Hoping for a Ghost Story: One Night in an Empty Motel
Sometimes inspiration for a story is thrust upon me, but sometimes I have to do the work myself.
Nathan and I are getting married at Howe Caverns in Howes Cave, New York, this coming September. The attraction is a much-beloved place from my childhood, and the reason we chose Howe was because I’d taken him there for the first time a couple of summers ago and it was pure magic: any visit to scenic Howe Caverns is a departure from the real world, important for us since we’re always connected and always working or busy. A whole weekend with nothing to connect with except each other is a rarity to cherish.
What makes Howe so special is its dedicated, friendly staff, its uniqueness, its sense of adventure—and its charm.
But what also makes it special is its isolation.
We’d planned a three-day trip for mid-March to finalize wedding plans with Howe, cake-taste, meet our pastor, and check out some of what the area has to offer. The Howe Caverns Motel, a 21-room one-story garden-style building (which our entire wedding party has reserved for that weekend…wow, I can only imagine…) with incredible views and rooms that feel cleaner than the ones in Walt Disney World (I am not kidding), is open during the off-season, but we knew it was going to be practically deserted during our stay.
Which thrilled me to no end.
Since I’m writing an original ghost story set at Howe Caverns as part of the wedding favor, I was looking forward to some glorious isolation: especially in the middle of winter, when everything is gray and there are few, if any, tourists. I went there hoping for inspiration, and imagine my thrill when we checked in and it felt like there wasn’t a soul around for at least a mile (we know there’s a groundskeeper somewhere on the property who’s always on duty and can be reached by an emergency phone hanging outside the lobby). There were no other guests. Ours was the only car in the lot.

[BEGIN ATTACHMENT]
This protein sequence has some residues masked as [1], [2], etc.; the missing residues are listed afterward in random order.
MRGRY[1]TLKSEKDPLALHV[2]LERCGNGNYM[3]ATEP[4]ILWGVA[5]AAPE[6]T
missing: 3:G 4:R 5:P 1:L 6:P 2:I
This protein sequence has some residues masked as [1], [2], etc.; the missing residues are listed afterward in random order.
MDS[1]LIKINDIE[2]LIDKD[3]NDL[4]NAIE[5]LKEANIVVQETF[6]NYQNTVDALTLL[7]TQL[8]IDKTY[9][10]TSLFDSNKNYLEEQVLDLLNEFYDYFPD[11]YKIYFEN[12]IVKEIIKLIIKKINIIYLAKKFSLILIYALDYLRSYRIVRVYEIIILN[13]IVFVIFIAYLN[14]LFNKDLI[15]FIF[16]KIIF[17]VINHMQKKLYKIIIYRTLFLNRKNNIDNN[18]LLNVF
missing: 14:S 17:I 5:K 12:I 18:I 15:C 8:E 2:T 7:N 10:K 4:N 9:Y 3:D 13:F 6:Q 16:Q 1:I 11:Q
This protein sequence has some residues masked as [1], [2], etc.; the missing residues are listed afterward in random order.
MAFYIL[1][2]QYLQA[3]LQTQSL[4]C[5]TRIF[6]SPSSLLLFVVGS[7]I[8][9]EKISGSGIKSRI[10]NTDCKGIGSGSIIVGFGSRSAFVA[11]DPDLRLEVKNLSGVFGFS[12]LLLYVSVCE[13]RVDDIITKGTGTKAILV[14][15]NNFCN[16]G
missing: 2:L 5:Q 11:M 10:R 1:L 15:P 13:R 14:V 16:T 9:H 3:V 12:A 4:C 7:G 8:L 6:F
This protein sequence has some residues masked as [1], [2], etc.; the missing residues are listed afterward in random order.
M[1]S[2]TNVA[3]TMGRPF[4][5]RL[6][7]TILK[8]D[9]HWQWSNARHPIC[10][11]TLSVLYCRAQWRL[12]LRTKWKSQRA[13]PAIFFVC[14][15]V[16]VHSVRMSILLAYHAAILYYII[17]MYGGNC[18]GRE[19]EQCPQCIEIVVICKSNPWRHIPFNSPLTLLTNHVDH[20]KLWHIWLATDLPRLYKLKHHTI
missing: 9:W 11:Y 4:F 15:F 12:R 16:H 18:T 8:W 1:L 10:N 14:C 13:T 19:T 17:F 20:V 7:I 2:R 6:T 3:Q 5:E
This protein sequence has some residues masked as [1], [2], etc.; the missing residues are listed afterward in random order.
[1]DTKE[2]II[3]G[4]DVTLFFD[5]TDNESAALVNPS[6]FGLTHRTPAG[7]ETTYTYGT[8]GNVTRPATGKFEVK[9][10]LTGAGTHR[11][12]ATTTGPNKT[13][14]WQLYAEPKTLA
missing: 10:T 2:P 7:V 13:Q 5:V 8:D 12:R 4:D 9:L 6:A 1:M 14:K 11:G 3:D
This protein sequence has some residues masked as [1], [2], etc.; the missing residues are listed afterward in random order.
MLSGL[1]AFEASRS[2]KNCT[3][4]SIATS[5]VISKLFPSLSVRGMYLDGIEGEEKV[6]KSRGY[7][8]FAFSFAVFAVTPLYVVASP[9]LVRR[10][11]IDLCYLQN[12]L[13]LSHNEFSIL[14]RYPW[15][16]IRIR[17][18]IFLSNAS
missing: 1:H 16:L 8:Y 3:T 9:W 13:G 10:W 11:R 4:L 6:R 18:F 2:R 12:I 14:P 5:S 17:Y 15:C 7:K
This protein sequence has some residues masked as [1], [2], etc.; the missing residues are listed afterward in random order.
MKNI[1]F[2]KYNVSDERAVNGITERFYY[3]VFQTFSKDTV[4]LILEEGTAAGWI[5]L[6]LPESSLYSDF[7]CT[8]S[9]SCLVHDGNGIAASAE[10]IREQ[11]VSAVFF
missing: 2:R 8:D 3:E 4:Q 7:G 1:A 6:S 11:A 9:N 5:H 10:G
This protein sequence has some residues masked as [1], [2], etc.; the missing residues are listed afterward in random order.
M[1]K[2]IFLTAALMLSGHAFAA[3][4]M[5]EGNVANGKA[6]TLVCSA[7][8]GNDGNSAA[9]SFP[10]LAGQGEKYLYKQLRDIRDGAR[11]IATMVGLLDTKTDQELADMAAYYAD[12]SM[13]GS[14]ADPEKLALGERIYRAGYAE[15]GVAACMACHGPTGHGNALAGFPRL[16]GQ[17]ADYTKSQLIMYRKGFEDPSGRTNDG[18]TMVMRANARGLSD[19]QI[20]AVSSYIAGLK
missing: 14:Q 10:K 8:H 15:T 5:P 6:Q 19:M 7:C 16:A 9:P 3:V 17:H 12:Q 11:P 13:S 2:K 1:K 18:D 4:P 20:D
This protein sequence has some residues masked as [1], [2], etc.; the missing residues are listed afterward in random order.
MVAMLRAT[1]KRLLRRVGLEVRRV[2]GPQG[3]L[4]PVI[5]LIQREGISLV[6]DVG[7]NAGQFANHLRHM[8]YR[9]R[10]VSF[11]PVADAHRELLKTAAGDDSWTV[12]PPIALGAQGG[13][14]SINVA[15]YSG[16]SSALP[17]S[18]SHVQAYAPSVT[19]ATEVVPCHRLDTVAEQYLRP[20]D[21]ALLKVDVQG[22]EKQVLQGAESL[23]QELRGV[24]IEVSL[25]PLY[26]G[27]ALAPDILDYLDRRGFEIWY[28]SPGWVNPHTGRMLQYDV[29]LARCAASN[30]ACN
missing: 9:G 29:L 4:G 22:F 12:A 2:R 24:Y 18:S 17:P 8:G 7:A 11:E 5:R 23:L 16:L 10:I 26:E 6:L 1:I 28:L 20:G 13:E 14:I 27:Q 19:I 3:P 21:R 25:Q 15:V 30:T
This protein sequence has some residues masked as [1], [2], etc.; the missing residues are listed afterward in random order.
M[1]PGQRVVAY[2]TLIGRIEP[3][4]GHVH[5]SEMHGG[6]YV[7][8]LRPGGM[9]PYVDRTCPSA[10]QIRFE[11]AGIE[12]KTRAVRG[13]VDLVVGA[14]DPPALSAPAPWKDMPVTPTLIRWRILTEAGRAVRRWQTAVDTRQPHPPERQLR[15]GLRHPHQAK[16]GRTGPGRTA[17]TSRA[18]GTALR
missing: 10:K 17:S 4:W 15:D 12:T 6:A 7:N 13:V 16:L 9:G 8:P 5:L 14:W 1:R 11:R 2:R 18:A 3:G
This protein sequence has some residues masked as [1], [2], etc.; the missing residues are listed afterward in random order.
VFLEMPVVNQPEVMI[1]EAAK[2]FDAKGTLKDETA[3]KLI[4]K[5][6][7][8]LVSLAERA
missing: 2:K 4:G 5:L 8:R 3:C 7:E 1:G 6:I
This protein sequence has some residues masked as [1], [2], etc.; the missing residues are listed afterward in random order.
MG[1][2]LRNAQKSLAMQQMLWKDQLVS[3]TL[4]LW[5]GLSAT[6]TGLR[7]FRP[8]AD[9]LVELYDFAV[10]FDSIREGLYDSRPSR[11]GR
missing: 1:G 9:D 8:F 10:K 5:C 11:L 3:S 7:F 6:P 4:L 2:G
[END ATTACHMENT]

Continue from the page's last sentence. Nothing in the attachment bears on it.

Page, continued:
We joked around about being in an abandoned building. Then we joked around about moving shadows outside our window. Then we joked around about the ghost of an ax-murderer or child who’d died from falling down a hole wandering the grounds at night All invented by us, of course. But we managed to spook ourselves, which was exactly what we wanted to do.
Below, a slideshow of our first night, and a video—join us as we wend our way up the pitch-black driveway to the empty Howe Caverns Motel, our imaginations running wild with darkly romantic fantasies.
And remember that if you’re a writer, sometimes you’ve got to kick things a bit of a kick-start.
THE GOODBYE PROJECT: Letting Go is Good, Yo! Episode 25—The Stephen King Books
About The Goodbye Project:
There are so many of us who can’t part with objects because of the sentimental attachment we have to them. You know—the graduation tassels, the barfed-on stuffed animal with the missing eye, the coat your late father bought for you because you begged. So what do you do when it’s time to let go of these beloved items because it’s absolutely necessary?
I’d read someplace that one of the best ways to let go of an object is to know that you have a photo. Sure, you can photograph it before you get rid of it. The Goodbye Project takes the idea a step further: go back and find photos of yourself actually with, using, or wearing that object, and blurb a bit about the memories it invokes.
Why? Everything has a story.
And because of that, the object deserves more than just a hasty trip to the Goodwill or the trash without a second thought.
EPISODE 25: THE STEPHEN KING BOOKS
It’s hard to believe that my father let me read books like The Andromeda Strain, The Word, Jaws, and Catch 22—but I was forbidden to read any books by Stephen King.